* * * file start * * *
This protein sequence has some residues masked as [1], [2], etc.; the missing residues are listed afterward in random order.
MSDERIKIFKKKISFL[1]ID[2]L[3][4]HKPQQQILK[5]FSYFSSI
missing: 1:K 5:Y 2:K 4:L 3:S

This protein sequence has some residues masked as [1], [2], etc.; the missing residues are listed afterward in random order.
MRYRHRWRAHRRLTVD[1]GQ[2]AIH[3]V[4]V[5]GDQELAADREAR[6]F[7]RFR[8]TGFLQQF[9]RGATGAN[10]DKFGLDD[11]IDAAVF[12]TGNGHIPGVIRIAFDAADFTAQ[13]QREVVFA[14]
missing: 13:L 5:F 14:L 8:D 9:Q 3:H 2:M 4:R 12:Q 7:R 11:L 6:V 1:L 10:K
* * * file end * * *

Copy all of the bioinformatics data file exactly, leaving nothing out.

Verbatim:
This protein sequence has some residues masked as [1], [2], etc.; the missing residues are listed afterward in random order.
MSDERIKIFKKKISFL[1]ID[2]L[3][4]HKPQQQILK[5]FSYFSSI
missing: 1:K 5:Y 2:K 4:L 3:S

This protein sequence has some residues masked as [1], [2], etc.; the missing residues are listed afterward in random order.
MRYRHRWRAHRRLTVD[1]GQ[2]AIH[3]V[4]V[5]GDQELAADREAR[6]F[7]RFR[8]TGFLQQF[9]RGATGAN[10]DKFGLDD[11]IDAAVF[12]TGNGHIPGVIRIAFDAADFTAQ[13]QREVVFA[14]
missing: 13:L 5:F 14:L 8:D 9:Q 3:H 2:M 4:R 12:Q 7:R 11:L 6:V 1:L 10:K